Lessons of the War
Van Nguyen Duong
         In the acknowledgements of my book The Tragedy of the Vietnam War, I wrote,
         "We maintain our pride for having once served in our Armed Forces to pursue aspirations of independence, justice, and freedom for our people. An army may be disbanded but its spirit is eternal. Such is the case of the Republic of Vietnam Armed Forces."

         Unfortunately we could not realize our dream and aspiration. On that bitter day of April 30th, 1975, we were forced to give up our arms. We agonizingly suffered the disbanding of our armed forces and the collapse of our democracy. The war was lost.
         More than 34 years after the end of the war, even overloaded with misfortune, many of us have still survive tediously haunted by the traumas of the past. I myself have experienced nightmares from the irritant war loss for thirteen years in different communist "reeducation camps." I have learned from these painful days that we could not change the past but had to get through it for a better change in the future. We have to learn our lessons from the past in order to build the future. It is also a better way for us to get away from traumas and to heal our wounded minds. I became determined to penetrate to the heart of these war matters for the purpose of clarifying my mind.

         I was released from these communist concentration camps in April 1988 and came to America in 1991. This blessed opportunity allowed me to realize my longing. Since September 1994, I have put myself into studying English, researching documents, and finding facts. I began to draft my first manuscript on the war in Vietnam. Fortunately after 15 years of hard work, determination, resilience and patience, I have achieved my goal. My work was published by McFarland & Company in September 2008.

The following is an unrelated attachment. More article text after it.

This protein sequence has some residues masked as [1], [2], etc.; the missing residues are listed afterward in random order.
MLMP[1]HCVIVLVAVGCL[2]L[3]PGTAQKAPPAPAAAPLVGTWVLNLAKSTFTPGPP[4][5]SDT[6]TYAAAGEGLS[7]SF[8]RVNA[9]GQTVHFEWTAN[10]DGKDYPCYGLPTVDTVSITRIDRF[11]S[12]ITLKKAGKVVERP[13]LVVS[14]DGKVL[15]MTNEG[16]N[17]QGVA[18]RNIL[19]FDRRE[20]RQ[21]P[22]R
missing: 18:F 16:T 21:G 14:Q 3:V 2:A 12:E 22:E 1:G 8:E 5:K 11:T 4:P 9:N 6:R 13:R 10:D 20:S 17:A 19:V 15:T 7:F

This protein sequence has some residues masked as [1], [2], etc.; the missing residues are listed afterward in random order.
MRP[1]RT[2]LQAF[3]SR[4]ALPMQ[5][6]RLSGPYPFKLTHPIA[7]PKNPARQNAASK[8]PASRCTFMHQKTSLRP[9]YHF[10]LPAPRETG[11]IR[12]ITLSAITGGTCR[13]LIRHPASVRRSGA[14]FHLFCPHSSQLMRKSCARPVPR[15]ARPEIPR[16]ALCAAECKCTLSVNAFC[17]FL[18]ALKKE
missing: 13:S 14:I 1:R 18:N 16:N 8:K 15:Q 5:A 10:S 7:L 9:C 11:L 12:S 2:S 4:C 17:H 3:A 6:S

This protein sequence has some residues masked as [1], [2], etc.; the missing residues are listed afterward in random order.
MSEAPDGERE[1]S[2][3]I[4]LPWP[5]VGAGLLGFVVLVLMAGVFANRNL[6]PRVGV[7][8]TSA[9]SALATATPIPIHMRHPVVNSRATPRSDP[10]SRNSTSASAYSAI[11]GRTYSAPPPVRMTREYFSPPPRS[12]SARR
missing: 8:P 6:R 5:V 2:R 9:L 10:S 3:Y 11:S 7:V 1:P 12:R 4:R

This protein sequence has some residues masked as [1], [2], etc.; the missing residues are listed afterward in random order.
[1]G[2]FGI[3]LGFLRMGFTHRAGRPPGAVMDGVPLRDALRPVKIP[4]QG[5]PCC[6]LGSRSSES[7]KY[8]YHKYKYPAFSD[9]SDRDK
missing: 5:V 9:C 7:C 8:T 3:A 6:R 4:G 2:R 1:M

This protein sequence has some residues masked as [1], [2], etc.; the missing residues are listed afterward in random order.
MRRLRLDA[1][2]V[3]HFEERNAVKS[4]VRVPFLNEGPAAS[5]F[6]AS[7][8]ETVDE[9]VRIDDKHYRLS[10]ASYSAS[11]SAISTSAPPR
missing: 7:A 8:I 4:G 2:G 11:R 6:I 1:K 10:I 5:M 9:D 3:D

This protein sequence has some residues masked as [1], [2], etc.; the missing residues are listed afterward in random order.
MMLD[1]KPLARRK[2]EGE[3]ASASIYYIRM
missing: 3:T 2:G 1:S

Immediately after seizing power in South Vietnam on April 30, 1975, the Vietnamese communist leaders sent more than 250,000 South Vietnamese officers, policemen and officials to their "reeducation camps" around the country for years. Thousands died of exhaustion from hard labor, hunger and illnesses. Others were killed by torture and execution in these camps unknown to the world. The communists chased out 300,000 of our disabled veterans and wounded soldiers from every military sanatorium or hospital transforming them into homeless people who have--since then--dragged their miserable lives in all corners of South Vietnam. Almost a million RVNAF officers' wives and children were forced to relocate to remote "new economic zones" to endure hard labor for living. Moreover, a few months later, they ordered people to dig up the graves of our heroes at cemeteries in Saigon, Biên Ḥa and throughout the South and to discard the remains so that plots could be used for the burial of communist soldiers. We suffered our pain in silence. It was tragic.

        Please read the rest of the story in WAR AND REMEMBERANCE.